Selasa, 05 Mei 2009

Medicare recognizes that PT documentation errors are not fraud

In a somewhat refreshing tone the Government Accounting Office issued a report that showed the US government made $18.6 billion in erroneous payments to Medicaid providers in 2008 but admitted that most of these payments are due to 'procedural glitches' and not fraud.

Deborah Taylor, acting director and chief financial officer of the Centers for Medicare & Medicaid Services at HHS told a panel of the Senate Homeland Security and Governmental Affairs Committee on April 22...

"Most of the improper payments... are generally not due to willful fraud... Rather, most of these errors are the result of documentation and processing mistakes.
Some physical therapists may not understand the money flow involved when Medicare pays a claim for PT services, in any setting...
"The law requires Medicare to pay claims within 14 days of receiving them,"
...explained Peter Ashkenaz, deputy director of media affairs for the Centers for Medicare and Medicaid Services to
"Given so little time to verify the services of the doctor or hospital performed before paying for them, Medicare often makes the payments first.

After the fact, they look for possible problems."
90% of the improper payments are due to 'inadequate documentation'. Of the $72 billion in estimated improper payments in 2008, Medicare and Medicaid Services accounted for 50% of the total.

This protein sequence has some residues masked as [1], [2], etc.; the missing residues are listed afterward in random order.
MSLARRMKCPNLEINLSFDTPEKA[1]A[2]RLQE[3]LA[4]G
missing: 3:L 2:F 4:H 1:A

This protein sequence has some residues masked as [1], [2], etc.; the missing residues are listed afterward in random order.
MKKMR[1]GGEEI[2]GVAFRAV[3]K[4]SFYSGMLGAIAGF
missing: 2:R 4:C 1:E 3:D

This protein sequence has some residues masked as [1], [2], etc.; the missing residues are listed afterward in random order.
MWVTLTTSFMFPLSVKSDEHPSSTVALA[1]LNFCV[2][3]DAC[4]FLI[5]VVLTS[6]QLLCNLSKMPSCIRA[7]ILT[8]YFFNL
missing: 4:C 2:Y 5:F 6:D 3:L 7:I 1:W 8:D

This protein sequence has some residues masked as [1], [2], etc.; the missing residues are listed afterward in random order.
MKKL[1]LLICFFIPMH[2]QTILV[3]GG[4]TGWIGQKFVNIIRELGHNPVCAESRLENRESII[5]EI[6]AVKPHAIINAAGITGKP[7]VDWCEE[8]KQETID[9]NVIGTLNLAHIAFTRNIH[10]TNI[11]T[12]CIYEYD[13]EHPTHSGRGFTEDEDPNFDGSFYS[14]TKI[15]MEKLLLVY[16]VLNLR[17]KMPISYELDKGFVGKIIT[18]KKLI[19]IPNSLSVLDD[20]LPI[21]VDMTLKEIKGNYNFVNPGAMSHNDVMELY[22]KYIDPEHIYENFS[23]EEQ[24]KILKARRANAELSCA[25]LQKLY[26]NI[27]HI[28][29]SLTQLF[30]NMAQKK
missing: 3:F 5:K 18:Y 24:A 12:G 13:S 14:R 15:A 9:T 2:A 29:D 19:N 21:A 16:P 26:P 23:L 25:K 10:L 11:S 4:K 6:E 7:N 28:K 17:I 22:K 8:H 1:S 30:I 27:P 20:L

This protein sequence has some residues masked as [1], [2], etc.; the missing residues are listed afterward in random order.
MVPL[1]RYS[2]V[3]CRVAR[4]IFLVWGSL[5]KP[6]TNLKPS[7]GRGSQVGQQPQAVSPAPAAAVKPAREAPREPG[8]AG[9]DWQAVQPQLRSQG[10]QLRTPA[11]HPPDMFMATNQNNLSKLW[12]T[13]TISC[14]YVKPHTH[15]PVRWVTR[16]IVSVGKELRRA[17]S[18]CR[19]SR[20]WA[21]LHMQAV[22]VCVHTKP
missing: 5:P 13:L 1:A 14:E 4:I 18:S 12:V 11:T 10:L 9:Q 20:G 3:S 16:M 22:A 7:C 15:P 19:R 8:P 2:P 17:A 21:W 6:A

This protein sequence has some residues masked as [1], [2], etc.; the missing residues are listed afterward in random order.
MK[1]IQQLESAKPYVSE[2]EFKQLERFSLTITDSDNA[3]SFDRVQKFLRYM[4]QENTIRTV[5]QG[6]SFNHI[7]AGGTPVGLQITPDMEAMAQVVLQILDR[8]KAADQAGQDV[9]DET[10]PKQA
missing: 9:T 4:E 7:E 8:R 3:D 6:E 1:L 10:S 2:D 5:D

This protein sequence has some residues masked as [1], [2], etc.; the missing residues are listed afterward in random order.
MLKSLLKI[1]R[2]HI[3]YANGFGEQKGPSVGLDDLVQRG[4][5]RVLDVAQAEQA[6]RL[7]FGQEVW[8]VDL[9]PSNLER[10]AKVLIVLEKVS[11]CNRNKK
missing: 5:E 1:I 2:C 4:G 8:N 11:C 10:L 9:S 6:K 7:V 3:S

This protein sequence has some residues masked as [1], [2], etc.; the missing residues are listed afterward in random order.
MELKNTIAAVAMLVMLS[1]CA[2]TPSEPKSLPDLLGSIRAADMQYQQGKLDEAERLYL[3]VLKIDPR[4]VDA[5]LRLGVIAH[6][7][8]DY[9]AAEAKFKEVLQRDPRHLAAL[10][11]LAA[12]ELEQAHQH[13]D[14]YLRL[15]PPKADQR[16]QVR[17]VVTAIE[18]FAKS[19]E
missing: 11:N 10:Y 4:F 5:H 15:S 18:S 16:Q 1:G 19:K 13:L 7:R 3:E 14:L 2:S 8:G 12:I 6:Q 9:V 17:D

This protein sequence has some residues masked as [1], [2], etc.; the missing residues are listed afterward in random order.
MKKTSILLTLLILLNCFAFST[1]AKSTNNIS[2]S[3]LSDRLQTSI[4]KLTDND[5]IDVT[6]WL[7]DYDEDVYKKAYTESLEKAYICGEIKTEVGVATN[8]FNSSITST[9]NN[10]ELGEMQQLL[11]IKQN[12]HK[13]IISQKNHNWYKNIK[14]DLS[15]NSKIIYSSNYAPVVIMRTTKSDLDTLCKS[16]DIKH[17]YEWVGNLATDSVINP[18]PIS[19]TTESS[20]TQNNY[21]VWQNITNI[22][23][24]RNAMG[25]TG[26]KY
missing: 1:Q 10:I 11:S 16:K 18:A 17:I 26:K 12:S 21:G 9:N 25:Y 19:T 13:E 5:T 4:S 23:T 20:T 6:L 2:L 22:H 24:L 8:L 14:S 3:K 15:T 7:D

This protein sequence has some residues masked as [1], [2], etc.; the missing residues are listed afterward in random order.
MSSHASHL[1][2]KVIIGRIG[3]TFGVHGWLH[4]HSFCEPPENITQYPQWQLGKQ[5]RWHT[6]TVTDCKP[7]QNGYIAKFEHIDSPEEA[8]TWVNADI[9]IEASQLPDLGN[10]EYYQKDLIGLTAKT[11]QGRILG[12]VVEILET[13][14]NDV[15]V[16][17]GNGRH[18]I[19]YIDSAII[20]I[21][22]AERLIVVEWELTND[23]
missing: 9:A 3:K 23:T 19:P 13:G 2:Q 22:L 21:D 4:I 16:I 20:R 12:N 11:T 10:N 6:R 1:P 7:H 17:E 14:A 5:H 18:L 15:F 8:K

Get the full report here (pdf).

What can physical therapists do to help?

Recognize that Medicare and the federal government are in a pinch: they need to provide mandated benefits and needed services to American citizens and others who qualify but they don't want to get ripped off.

Physical therapists and physicians are in the audit cross hairs not because PTs and MDs are fraudulent or dishonest but because costs are climbing uncontrollably.

How can you protect yourself?

Some of the tips I use in my own Medicare compliance plan (may be different for you) include the following:

  • Get a baseline measurement

    1. Self-report measures such as the OPTIMAL scale (self-report measures may be more reliable than performance measures and other, so-called, 'objective' tests.)

    2. Performance measures - such as the Functional Reach Test to gain predictive information on falls.

    3. Impairment measures - 'old school' measures like Straight Leg Raise and ankle dorsiflexion ROM, that still have predictive value.

    4. Classification measures - powerful, predictive tools that summarize and assign patients to special treatment groups.

  • Use a disablement model - physical therapists should avoid treatment decisions based on pathology. Instead, base your decisions on the ICF model to help you help your patients more.

  • Use a compliance template - the Office of the Inspector General (OIG) has shown small practices how to incrementally implement a compliance template with breaking your bank.

There are more points to mention - many of which I discuss in my Bulletproof PT Tutorial you can get for free by signing up below with your first name and e-mail.

Medicare recognizes that PT documentation errors are not fraud Rating: 4.5 Diposkan Oleh: Elvina dara

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